Historic Wayside Tour #12
"Each man carried a bowie-knife, a revolver, a pair of breeches, a shirt and a very don't-care a damn expression...The stews and brothels, the hospitals and poorhouses of the East can furnish thousands more of just such scabby, scurvy, scapegoats, who will rejoice in a fancy jaunt to Kansas. We are in favor of Kansas becoming a Free State, we hope it will. But if freedom has so far fallen from her high estate that she has to use such men, such means, and such measures as are now being employed...then indeed, have the American people mistaken the character of their patron saint...We believe that the very worst type of men from the north are in Kansas, and that they have the pleasure of meeting there the very worst rowdies of the south. The two armies in Kansas are composed of the dregs of the respective parties..." stated a Nebraska journalist after observing Yankee guerillas on their way to Kansas.
Proslavery English settler, R. H. Williams stated, "The Southerners, then, whether they had law and right on their side or not, were determined to establish 'squatter sovereignty' in Kansas and to carry the vote for slavery. The Northerners were determined that they should not succeed...The government at Washington, controlled by the Southern Democrats, preserved a benevolent neutrality for the Southerners' cause, and did not interfere until compelled to do so by the frightful state of anarchy which eventually prevailed".
Elections were held to elect a territorial legislature. "In many places the Missourians and other Southerners seized the polls and crammed the ballot boxes. In others, the "Free Soilers" did the same. The result was that two legislatures were elected: the pro-slavery one making its capital at Lecompton, and the Free State, making one at Topeka...The rival parties met at the polls and elsewhere, and many lives were lost in the fights that took place...And all the many lives that were lost in this miserable border fighting, were lost in small affairs between scouting parties and outposts."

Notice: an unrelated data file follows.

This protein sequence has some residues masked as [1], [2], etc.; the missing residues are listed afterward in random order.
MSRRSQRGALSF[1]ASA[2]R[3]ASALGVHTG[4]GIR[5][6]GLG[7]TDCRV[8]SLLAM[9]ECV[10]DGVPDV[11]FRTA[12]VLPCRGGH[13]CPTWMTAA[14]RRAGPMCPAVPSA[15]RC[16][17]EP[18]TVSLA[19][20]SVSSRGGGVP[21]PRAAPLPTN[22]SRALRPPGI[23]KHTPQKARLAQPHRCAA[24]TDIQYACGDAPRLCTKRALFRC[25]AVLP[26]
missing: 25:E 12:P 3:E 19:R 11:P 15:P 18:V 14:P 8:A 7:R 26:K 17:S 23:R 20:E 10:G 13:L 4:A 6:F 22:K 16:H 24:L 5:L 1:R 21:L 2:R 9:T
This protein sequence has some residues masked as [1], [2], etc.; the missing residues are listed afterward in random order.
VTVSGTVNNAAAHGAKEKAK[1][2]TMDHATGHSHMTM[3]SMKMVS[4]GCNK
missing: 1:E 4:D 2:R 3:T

Individual accounts of violence include the fatal shooting of proslavery orator, Malcolm Clarke, at a public meeting in Leavenworth on April 30, 1855, by Free-Soiler Cole McCrea. McCrea was indicted but never prosecuted for the murder. Another incident and one of the most outrageous and disgraceful happened to William Phillips. It was believed Phillips had given McCrea the weapon to kill Clarke. On May 17th, Phillips was arrested and told to leave the territory or he would be tarred and feathered. When Phillips did not leave he was abducted and taken to Weston, Missouri. He was stripped to the waist, tarred and feathered and ridden on a rail. Phillips was then marched through town and placed on block to be auctioned off by a slave in a mock slave sale. "How much gentlemen, for a full-blooded abolitionist, dyed in de wool, tar, feathered and all?" (the slave shouted). The high bid was only one cent.
On August 28th, Phillips fared even worse when armed proslavery "regulators" came to call. "Phillips, supposing he was to be driven out of house and home, resolved not to submit to the indignity, and bravely took the initiative himself. Standing boldly upon the veranda of his house, when the Ruffians drew up in front of it, he fired upon them, killing two of their number. They instantly directed a volley of bullets at him and the house, and Phillips fell pierced in a dozen places."
Larger-scale incidents included the "Sack of Lawrence" on May 21, 1856. Senator Atchinson, leader of the Border Ruffians, called to his men as follows..."Your duty, I know you will do; and if a man or woman dare to stand before you, blow them to hell with a chunk of cold lead".
In retaliation, on May 24, 1856, John Brown, abolitionist radical, murdered 3 proslavery men and two boys in Pottawatomie Valley. Described "like some evil mist, Brown and his band dissolved with the dawn, leaving in their wake shattered wives and children to stumble upon the corpses of fathers and sons".
"By this time the lawlessness and anarchy prevailing in Kansas had become a scandal to civilization, and great pressure was brought to bear on the government at Washington to put a stop to it. The president therefore ordered out two regiments of U.S. Cavalry...and issued a proclamation directing both parties to disperse; the troops to march against either side that might disregard it. Thereupon, we were marched into Leavenworth and disbanded and the so called Kansas War officially came to an end."
Although a cork had been temporarily put in the bottle, the bitter gall of savage guerilla warfare was to resurface until the summer of 1865 when the last combatants holstered their arms and the Civil War ended.